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That probably doesn't make a ton of sense. I want to know if there are any values that you could put in an array and sort it and it would come before all negative entries or after all positive entries.

    $keys = array('m1' => 1, -500 => 1, 0 => 1, 1000 => 1, 'm' => 1, 5000 => 1, );

    foreach($keys as $k => $v){
    echo $k . '<br />';
}

Returns

  -500
  m
  0
  m1
  1000
  5000
share|improve this question

closed as not a real question by Stony, Lightning Racis in Obrit, Rapptz, tereško, John Feb 26 '13 at 21:57

It's difficult to tell what is being asked here. This question is ambiguous, vague, incomplete, overly broad, or rhetorical and cannot be reasonably answered in its current form. For help clarifying this question so that it can be reopened, visit the help center. If this question can be reworded to fit the rules in the help center, please edit the question.

2 Answers 2

up vote 2 down vote accepted
<?

$keys = array('m1' => 1, -500 => 1, 0 => 1, 1000 => 1, 'm2' => 1, 5000 => 1, );

ksort($keys, SORT_STRING);

foreach($keys as $k => $v){
    echo $k . '<br />';
}

?>

Will return:

-500
0
1000
5000
m1
m2

Make sure to keep all the string keys lowercase if you want them in the right order too. This will put the strings after all integers.

Heres an example of the method: http://codepad.org/IBc3wnso

The only way I can think of to simply get your non int keys first, is to prefix them with --:

<?

$keys = array('--m2' => 1, -500 => 1, 0 => 1, 1000 => 1, '--m1' => 1, 5000 => 1, );

ksort($keys, SORT_STRING);

foreach($keys as $k => $v){
    echo $k . "\n";
}

?>

Will return:

--m1
--m2
-500
0
1000
5000

Example: http://codepad.org/rwbrj3rJ

It's a bit of a hack though. There's probably a better way to accomplish that.

share|improve this answer
    
I never tried it because I it says that's the default method it uses to sort. Any chance you know of something that in such a sort would be sorted behind the negative values. IE m, -500, 0 .... I am looking for what M would need to be to be in that order. I have tried something like -m, however that falls between -500 and 0. –  Iscariot Feb 26 '13 at 16:12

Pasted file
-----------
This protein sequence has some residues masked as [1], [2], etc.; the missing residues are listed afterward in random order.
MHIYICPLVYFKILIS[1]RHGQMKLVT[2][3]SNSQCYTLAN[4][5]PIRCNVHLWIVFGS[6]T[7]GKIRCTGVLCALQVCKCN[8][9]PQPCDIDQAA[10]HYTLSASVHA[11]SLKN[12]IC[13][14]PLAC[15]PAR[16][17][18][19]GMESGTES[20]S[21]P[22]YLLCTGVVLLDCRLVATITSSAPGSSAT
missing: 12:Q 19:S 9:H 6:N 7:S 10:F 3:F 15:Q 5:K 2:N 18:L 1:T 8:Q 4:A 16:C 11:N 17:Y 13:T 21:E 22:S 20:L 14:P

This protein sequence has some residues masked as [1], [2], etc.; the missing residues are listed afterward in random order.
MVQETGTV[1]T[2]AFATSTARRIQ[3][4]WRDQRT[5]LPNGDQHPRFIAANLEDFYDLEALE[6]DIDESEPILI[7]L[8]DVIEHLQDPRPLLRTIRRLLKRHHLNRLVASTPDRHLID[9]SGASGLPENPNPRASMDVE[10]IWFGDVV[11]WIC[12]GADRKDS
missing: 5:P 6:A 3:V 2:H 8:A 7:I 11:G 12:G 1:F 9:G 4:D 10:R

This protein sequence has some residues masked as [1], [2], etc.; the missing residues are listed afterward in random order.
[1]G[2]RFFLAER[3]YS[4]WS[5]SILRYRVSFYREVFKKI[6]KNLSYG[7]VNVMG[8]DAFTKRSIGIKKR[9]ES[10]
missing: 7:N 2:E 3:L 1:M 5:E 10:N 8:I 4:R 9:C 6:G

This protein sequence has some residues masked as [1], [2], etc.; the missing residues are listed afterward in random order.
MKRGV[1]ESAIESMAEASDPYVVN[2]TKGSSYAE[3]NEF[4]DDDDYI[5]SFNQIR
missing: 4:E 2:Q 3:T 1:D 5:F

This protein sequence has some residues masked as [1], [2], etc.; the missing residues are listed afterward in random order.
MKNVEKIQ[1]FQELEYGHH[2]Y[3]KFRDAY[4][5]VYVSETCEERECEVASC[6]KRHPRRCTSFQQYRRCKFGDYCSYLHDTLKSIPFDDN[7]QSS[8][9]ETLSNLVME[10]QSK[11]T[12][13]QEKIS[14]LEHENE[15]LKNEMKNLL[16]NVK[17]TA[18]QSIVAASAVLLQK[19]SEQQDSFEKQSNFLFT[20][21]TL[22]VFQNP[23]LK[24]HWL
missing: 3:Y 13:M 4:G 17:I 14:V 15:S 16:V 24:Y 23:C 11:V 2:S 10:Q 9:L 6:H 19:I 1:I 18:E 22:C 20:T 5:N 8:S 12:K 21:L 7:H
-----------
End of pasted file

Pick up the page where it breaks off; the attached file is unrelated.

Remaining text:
You could always reverse it and use krsort, however all your keys would be backwards, ie m2, m1, 500, 0, -500 –  Ben Feb 26 '13 at 16:15
    
Unfortunately in this situation I need to be able to fall before the -500. The lists I am showing are 1/1000 of what the actual lists are. I may be able to come up with something, but I am trying to minimize processing. –  Iscariot Feb 26 '13 at 16:16
    
Also, SORT_REGULAR is the default flag (php.net/manual/en/function.ksort.php) –  Ben Feb 26 '13 at 16:16
    
It's my err, I was looking at that earlier before posting trying to come up with a solution on my own. –  Iscariot Feb 26 '13 at 16:17

If you want single chars as array keys, try chr(0) and chr(255).

Wait a minute: if you keep changing the question it's difficult to reply.

You have -500 as a key: this is not a single char.

Then, use -PHP_INT_MAX for lower value and PHP_INT_MAX for upper value.

share|improve this answer
    
I am talking about a single character. That you could use an an array key. –  Iscariot Feb 26 '13 at 15:22
    
I assumed values=integers. –  Ghigo Feb 26 '13 at 15:27

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